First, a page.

Around the middle of August, when vacations are past and sunset creeps up noticeably earlier every evening, end-of-summer anxiety sets in. How could I have let this happen? I didn’t have nearly enough picnics! Or take enough strolls through the park! Or eat all the corn, cherries, and peaches that summer demands! Suddenly, every weekend is wasted unless it includes at least one rooftop meal and one — okay, two — stone-fruit desserts.
If that seems overly dramatic, you should hear Henry James tell it. Born and raised in Manhattan, he would run errands with his mother to Washington Market, where farmers unloaded their produce onto the Hudson piers. He was struck by the bounty of summer there, “bushels of peaches in particular, peaches big and peaches small, peaches white and peaches yellow,” he wrote in A Small Boy and Others. “Heaps of them, the high-piled receptacles at every turn, touched the street as with a sort of southern plenty.”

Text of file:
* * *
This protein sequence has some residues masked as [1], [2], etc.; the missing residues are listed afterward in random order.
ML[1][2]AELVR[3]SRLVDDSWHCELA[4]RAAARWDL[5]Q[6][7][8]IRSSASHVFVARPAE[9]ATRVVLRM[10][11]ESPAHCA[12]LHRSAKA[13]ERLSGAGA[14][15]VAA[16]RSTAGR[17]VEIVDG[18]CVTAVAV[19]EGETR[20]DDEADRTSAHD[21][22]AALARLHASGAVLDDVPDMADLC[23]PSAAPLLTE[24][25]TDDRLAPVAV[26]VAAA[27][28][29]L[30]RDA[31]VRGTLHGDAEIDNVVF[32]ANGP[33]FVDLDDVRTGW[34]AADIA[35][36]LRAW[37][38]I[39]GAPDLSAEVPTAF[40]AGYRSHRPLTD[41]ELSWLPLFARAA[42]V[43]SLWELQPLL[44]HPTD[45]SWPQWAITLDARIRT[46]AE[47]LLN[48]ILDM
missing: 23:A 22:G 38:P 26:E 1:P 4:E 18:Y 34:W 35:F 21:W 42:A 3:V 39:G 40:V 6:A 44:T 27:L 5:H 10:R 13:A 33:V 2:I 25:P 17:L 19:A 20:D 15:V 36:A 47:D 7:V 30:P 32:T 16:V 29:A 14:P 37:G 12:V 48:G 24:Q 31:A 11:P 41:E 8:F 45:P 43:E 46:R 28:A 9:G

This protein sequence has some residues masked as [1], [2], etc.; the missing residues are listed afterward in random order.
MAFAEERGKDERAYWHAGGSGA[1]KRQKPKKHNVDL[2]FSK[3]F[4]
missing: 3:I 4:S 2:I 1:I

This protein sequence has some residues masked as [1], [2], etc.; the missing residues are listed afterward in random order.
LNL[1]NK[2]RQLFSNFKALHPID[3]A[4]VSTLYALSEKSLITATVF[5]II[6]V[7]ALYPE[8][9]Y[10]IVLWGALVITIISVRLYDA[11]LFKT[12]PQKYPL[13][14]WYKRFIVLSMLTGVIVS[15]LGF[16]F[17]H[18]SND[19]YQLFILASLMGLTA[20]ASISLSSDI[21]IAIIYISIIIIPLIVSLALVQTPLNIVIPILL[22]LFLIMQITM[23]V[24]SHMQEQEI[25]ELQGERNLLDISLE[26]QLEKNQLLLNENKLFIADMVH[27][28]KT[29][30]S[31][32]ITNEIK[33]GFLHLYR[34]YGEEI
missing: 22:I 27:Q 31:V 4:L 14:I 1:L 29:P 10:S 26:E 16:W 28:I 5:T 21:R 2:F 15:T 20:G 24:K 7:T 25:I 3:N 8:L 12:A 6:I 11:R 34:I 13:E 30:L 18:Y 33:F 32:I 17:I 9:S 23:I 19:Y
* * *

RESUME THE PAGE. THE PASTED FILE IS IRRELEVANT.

When James wrote about losing the fruit of summer, though, he wasn’t just bummed there’d be no more pie for a while. In typical Jamesian fashion, the end of the market was a reminder of the passing of youth and (if we want to get really profound) of a bygone era. “What did the stacked boxes and baskets of our youth represent but the boundless fruitage of that more bucolic age of the American world …? Where is that fruitage now? Where are the peaches d’antan?”
Elegies like that make me feel like I should get to pondering Questions of Significance, not of granita recipes. But then I remember that James’ love of summer produce wasn’t entirely symbolic. In 1874, preparing to return home from a trip to Germany, he implored his mother, “Be sure about Sept. 4 to have on hand a goodly store of tomatoes, ice-cream, corn, melons, cranberries and other indigenous victuals.” Whenever I visit my family in California, I make practically the same request. And every Sunday, my mother and I make a run to the farmers’ market. There, even in winter, when my New York market stalls are all brown root vegetables, the stands still overflow with the colors of an everlasting summer.
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